If you haven't seen the movie Snow White and the Huntsman, then you'll want to go see it after watching this video. Filmed with the Red Epic camera, the amount of detail that went into creating the Mirror Man is amazing. The guys over at The Mill Visual Effects Studio did many tests with liquid before deciding to use cloth instead. Cloth provided more control over making the sculpture appear seamlessly out of the mirror.
When we as photographers jump into movie making using our newly video-enabled DSLRs, there is a lot of new info to learn and an entirely new vocabulary begins rearing its head. For me frame rates, shutter speeds, interlacing and how digital video all relates were a mystery, but thankfully the good ol' folks over at the Videomaker blog have answered these questions for us already. Check out this short video that will certainly help any new video guy (or gal) understand frame rates and interlacing. Enjoy!
Filmed on a Super 8 camera without audio or narration, this is a clip for the true Star Wars aficionado. Created by Jeff Broz, this series of clips affords us a rare glimpse into the making of an incredible blockbuster film that is adored the world over. There are a number of recognizable iconic scenes visible in their rough and unedited form.
Two Kingston University students (in the UK), Luke Evans and Josh Lake, each swallowed 35mm film, allowed their bodies to 'process it,' and then collected and developed it both in a darkroom. They then scanned the film with an electron microscope to digitize the images. Despite the rather odd method of collection, I'm sure, the results are quite interesting...and I can't say I've seen anything like it.
Being referred to as a "fingerprint of the photographic process", this video essay produced by Daylight Multimedia displays images of John Cyr's work, which are a series of stills of famous photographer's developing trays. Each tray has it's own unique look, and seem to provide a thoughtful display that makes one think about the iconic images possibly produced in them.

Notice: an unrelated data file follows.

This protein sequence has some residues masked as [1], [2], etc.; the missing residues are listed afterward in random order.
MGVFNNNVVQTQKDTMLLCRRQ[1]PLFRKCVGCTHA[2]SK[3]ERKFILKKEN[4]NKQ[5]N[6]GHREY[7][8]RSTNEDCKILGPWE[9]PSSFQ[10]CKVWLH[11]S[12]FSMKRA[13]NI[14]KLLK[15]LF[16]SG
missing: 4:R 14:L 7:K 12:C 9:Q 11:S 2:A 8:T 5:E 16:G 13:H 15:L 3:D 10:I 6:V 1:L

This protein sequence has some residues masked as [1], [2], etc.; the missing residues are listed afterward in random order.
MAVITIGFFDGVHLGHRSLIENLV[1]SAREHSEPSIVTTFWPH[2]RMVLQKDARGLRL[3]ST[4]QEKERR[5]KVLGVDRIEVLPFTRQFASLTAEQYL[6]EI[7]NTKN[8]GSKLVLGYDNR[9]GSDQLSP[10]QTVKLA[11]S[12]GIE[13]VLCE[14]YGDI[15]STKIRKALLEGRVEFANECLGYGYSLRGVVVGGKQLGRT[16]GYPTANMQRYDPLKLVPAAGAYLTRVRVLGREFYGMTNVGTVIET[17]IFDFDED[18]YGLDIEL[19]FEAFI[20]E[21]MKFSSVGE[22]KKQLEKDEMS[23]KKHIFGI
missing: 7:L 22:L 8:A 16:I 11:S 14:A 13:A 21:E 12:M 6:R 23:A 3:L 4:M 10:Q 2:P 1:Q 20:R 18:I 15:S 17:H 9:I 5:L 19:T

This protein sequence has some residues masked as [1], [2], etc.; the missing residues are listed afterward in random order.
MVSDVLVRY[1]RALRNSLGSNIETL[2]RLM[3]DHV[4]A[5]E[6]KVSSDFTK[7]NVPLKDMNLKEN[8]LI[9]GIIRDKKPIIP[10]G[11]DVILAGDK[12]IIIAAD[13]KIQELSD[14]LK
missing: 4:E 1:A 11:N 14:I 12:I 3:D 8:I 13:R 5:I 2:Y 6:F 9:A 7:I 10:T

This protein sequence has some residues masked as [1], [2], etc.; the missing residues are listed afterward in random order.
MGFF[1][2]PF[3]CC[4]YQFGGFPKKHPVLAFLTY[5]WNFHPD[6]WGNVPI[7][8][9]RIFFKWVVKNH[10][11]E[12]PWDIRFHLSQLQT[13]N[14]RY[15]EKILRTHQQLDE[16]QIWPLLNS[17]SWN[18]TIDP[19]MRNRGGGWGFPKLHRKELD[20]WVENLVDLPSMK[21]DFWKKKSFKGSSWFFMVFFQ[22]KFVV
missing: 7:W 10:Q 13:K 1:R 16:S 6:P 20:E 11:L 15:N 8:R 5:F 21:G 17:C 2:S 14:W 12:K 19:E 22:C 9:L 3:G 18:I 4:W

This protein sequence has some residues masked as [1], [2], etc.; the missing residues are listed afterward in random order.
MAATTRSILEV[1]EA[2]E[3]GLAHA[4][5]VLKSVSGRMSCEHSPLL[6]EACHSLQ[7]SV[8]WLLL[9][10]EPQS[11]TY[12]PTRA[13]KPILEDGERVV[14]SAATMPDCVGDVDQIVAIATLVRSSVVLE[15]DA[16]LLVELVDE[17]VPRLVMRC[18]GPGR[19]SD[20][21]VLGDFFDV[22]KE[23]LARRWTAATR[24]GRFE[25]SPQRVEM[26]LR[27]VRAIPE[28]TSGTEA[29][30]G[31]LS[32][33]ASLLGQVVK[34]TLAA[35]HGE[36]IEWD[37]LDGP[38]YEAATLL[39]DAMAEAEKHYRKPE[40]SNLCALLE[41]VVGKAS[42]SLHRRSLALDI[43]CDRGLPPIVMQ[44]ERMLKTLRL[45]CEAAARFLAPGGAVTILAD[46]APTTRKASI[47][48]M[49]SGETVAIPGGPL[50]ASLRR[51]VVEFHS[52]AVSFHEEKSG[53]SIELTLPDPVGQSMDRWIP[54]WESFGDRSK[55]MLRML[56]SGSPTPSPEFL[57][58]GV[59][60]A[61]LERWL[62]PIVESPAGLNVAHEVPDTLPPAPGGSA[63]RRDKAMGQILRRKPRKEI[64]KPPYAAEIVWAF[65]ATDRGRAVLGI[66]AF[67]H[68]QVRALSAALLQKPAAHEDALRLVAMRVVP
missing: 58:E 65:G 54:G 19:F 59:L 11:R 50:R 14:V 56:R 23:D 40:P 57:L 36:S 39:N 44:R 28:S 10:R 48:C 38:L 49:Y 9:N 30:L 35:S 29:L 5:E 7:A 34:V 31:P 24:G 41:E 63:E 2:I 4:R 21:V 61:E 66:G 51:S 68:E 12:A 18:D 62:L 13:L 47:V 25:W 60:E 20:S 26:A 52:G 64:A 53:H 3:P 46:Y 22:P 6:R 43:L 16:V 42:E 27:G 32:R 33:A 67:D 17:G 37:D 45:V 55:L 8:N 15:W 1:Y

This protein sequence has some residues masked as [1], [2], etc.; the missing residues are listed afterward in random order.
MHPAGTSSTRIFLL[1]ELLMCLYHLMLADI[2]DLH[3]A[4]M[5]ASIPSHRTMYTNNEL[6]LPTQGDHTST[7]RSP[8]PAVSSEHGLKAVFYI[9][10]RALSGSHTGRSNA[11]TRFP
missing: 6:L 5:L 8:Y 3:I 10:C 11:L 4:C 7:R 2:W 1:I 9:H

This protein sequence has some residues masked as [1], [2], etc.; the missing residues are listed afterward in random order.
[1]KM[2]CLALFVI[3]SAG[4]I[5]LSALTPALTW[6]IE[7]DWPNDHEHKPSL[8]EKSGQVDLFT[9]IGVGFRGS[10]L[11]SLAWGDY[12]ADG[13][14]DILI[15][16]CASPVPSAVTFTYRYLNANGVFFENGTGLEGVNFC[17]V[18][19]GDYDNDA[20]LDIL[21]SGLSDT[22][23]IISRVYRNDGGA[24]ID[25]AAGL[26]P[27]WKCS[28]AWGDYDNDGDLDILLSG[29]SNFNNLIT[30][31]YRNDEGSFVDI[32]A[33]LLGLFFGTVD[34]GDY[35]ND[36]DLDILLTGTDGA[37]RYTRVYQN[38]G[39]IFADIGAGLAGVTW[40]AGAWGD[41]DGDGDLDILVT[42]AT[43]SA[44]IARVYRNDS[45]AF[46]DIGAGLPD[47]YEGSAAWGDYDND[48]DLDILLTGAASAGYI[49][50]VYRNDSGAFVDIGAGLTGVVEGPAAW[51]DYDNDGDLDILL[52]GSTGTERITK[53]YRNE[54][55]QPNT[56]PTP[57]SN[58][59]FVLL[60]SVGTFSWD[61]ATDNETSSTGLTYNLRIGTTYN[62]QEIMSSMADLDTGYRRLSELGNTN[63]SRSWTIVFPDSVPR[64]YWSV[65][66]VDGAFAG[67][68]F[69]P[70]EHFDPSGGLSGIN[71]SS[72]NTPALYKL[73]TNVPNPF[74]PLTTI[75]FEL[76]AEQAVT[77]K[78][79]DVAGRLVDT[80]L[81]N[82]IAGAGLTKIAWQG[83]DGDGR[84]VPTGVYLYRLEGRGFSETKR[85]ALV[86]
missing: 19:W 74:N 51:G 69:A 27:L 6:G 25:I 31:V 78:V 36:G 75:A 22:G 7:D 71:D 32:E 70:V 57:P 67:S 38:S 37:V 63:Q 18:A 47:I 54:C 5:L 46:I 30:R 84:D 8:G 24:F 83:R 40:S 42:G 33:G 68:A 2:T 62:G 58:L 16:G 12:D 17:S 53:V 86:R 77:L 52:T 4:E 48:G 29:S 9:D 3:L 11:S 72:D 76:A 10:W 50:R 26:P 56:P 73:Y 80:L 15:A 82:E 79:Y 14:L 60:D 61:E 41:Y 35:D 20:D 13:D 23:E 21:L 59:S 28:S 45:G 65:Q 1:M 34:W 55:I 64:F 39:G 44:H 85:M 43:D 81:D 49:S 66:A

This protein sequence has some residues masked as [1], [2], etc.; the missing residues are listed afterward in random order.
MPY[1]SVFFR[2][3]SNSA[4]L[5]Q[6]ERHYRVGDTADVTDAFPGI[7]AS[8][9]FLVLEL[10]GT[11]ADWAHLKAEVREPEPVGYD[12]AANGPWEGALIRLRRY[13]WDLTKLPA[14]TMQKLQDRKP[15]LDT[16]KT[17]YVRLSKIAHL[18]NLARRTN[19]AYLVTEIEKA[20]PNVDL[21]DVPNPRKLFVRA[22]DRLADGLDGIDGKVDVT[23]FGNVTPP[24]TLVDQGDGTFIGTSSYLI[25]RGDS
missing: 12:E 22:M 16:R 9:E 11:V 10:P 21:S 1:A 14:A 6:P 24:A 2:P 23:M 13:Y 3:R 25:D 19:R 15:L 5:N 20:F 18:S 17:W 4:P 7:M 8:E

Skater Kilian Martin sets new standards in the world of skateboarding. Mb! joined forces with Killian and filmmaker Brett Novak to create his newest video "Kilian Martin: Altered Route". Aside from the fact that Killian does things with a skateboard that I have never seen anyone else do ... ever, Brett captures each trick and angle perfectly. I especially love the way Brett juxtaposed the...
A modern take on the little black dress, Emily Steel has found a way to make film a fashion statement. This dressed is adorned with film and backed with LED lights that give the effect. The idea was to create a wearable dress that fuses the idea of technology and art. The end result is intriguing to say the least. Check out the images and more details in the expanded post.
In the days before computer modeling, testing, and digital everything else, NASA had to come up with some pretty clever solutions to test and record results for their multitude of space programs. Using long exposures and creative light setups, they were able to record the results of their testing on their most technologically advanced space suits. And the result?